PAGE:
Asia Defense

What’s Next for Indonesia’s Aerospace Ambitions in 2018?

A closer look at some of the new opportunities being pursued amid old challenges that remain.

What’s Next for Indonesia’s Aerospace Ambitions in 2018?
Credit: Flickr/uyeah

Last week, at the 2018 iteration of the Singapore Airshow, officials from Indonesia’s state-owned aerospace company PT Dirgantara unveiled some advances that they were expecting this year for the firm. Though the comments reflect Indonesia’s stated desire to advance the country’s aerospace ambitions over the next few years, they also belie significant challenges that remain as well on that front.

As I have noted previously, Indonesian President Joko “Jokowi” Widodo had signaled early on since taking office in November 2014 his desire to boost the country’s domestic defense industry (See: “An Indonesian Defense Revolution Under Jokowi?”). That has subsequently resulted in greater aspirations on this front in various realms including shipbuilding and aerospace, even though those aspirations have remained challenging to achieve in reality (See: “What’s Next for Indonesia’s Shipbuilding in 2018?”).

PT Dirgantara, the state-owned Indonesian aerospace company, is part of that effort. In addition to being involved with key ongoing projects including the effort with Korea Aerospace Industries (KAI) to develop the next generation fighter aircraft, the firm has also been looking at opportunities across the board to service the Indonesian military as well as countries abroad, be it manufacturing aircraft such as the CN-235 and N-219, parts, improving aircraft safety, and maintenance, repair, and operations (MRO).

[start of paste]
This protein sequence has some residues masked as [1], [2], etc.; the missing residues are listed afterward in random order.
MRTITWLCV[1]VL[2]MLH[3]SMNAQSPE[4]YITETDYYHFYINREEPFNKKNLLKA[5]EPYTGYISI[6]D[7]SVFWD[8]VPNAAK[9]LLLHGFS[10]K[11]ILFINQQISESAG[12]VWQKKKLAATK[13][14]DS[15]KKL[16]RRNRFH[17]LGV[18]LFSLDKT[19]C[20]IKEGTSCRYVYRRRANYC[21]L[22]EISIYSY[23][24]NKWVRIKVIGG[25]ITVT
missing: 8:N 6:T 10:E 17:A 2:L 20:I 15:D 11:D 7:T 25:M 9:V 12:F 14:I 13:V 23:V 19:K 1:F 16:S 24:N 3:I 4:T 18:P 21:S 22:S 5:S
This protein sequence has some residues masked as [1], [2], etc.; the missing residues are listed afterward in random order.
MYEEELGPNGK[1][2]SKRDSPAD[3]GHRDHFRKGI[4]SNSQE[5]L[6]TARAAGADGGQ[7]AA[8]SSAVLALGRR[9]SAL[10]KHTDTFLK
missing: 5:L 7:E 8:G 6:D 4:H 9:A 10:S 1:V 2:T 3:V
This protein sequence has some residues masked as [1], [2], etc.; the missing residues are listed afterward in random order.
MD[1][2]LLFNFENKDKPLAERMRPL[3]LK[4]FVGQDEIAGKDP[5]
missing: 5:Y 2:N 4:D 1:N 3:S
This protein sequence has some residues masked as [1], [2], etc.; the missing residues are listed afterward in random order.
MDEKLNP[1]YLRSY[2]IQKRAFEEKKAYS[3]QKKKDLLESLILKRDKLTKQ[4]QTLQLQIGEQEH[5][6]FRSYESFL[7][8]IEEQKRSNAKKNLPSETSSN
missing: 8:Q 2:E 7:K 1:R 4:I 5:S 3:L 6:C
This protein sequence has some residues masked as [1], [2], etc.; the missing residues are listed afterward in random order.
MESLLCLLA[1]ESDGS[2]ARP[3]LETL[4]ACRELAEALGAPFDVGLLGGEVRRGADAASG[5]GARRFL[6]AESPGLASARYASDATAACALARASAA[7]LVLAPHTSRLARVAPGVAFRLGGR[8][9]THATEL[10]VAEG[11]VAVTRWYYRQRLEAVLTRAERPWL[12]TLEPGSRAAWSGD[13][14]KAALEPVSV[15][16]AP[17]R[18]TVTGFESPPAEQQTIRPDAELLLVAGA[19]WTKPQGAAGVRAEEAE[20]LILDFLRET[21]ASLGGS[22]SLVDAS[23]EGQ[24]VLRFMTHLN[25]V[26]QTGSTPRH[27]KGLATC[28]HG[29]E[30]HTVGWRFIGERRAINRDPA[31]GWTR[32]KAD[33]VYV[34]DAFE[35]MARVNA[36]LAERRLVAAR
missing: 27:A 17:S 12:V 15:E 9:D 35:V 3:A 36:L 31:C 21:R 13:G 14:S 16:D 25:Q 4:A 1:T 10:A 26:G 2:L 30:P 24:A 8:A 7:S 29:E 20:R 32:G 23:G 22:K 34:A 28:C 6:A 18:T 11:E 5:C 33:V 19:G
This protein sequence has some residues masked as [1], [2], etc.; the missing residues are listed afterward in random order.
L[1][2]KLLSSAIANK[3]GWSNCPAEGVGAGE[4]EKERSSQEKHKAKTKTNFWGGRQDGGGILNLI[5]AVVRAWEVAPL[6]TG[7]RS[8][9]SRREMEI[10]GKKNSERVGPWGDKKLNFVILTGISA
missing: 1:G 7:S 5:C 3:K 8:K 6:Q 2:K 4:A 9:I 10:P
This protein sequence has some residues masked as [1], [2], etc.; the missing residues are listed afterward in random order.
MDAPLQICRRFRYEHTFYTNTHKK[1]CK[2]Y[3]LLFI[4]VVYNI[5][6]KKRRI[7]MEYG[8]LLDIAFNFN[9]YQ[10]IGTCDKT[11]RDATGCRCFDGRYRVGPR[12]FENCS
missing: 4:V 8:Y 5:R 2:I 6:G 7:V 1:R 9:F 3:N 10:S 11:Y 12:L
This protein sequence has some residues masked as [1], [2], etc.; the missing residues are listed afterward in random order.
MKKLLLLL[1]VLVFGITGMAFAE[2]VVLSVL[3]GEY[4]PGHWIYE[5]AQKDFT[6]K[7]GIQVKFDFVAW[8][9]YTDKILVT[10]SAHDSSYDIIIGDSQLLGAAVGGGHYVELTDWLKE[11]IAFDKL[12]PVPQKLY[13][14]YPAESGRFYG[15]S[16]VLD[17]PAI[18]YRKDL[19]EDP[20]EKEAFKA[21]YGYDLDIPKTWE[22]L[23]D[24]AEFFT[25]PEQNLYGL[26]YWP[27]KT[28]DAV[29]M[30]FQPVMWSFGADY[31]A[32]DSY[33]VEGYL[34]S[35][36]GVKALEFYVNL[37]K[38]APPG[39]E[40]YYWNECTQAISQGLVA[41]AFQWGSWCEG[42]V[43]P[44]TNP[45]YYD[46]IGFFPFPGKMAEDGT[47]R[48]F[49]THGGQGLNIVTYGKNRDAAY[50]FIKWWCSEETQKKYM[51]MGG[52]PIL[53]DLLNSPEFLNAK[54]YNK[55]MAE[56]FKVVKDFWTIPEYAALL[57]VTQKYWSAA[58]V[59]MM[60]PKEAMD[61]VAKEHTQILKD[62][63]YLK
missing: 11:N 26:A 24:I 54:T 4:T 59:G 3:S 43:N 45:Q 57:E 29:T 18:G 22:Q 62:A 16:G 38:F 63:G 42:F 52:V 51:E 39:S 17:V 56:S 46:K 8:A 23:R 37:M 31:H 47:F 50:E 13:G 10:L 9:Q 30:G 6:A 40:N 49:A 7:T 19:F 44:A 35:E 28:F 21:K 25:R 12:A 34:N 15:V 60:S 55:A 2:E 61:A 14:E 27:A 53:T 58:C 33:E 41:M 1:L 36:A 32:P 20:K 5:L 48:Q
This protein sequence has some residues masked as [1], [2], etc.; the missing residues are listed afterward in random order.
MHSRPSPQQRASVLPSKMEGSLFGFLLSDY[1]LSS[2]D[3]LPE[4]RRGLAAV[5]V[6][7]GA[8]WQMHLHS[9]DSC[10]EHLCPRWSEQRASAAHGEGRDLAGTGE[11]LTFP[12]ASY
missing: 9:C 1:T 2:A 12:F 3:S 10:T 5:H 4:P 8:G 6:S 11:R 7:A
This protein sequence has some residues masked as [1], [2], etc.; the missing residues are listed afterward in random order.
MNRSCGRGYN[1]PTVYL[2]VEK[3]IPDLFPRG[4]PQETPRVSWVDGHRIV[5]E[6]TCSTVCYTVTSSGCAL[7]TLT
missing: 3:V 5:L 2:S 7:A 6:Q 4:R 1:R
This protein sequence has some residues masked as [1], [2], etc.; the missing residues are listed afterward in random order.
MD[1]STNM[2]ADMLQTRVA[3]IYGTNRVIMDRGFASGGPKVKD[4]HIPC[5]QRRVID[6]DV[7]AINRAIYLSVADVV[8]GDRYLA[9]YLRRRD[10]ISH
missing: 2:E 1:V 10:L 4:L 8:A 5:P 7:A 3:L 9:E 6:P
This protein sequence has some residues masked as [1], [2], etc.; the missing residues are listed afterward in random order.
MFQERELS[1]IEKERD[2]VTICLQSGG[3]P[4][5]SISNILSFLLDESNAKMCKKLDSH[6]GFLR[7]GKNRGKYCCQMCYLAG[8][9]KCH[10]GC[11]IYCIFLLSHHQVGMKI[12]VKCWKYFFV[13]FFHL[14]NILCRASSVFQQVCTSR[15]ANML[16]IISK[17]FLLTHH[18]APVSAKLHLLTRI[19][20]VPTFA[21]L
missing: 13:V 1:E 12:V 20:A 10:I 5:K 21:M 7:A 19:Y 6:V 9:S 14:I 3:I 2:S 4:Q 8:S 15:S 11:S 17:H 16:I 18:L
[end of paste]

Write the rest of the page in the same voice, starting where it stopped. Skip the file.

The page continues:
Last week, in remarks at Singapore Airshow 2018, Arie Wibowo, PTDI’s director of production, gave a sense of some of the firm’s key projects in 2018. Some of these were involvement in future programs such as the purchases of Airbus A400M transport aircraft and Sukhoi Su-35 fighter aircraft, or collaborative endeavors with other countries, like the development of an unmanned aerial vehicle (UAV) with Turkey. Related agreements were inked at the Airshow, which was also attended by top Indonesian officials such as Defense Minister Ryamizard Ryacudu and Coordinating Minister for Politics, Law, and Security Wiranto.

Others related to orders for the production and sale of aircraft at home and abroad. At home, PTDI disclosed that several national aviation companies had ordered N-219 planes, which had been in the spotlight towards the end of last year when Jokowi named them the “Nurtanio” after Nurtanio Pringgoadisuryo, one of the country’s aviation pioneers, as the country commemorated Heroes Day. Local media outlets reported that these included PT Pelita Service, PT Trigana Air Service, and the Aceh provincial administration for a total of 75 units.

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And abroad, there was also mention of advances in overseas markets in Asia and beyond. Some of these were in fact delayed orders, such as two aircraft from the Philippines which were initially scheduled for 2015. But there were also suggestions of new markets beyond Southeast Asia such as Central Asia and West Africa, though few specifics were disclosed in terms of numbers. The push for more overseas markets has been seen in other defense areas like shipbuilding and is part of a broader trend where Indonesian officials, including diplomats, have been more actively promoting defense equipment abroad.

Though these targets no doubt sound promising, as with other stories around Indonesia’s domestic defense industry, the key is the extent to which they can actually be achieved. As I have noted before, Indonesian defense officials themselves have spoken at length about the significant challenges the country faces as well as the long list of measures needed to realize its true potential, including investing in skilled manpower and improving quality and delivery times. As we continue to read fresh headlines through 2018, as ever, it is important to remember that these old issues continue to remain even as new opportunities are pursued.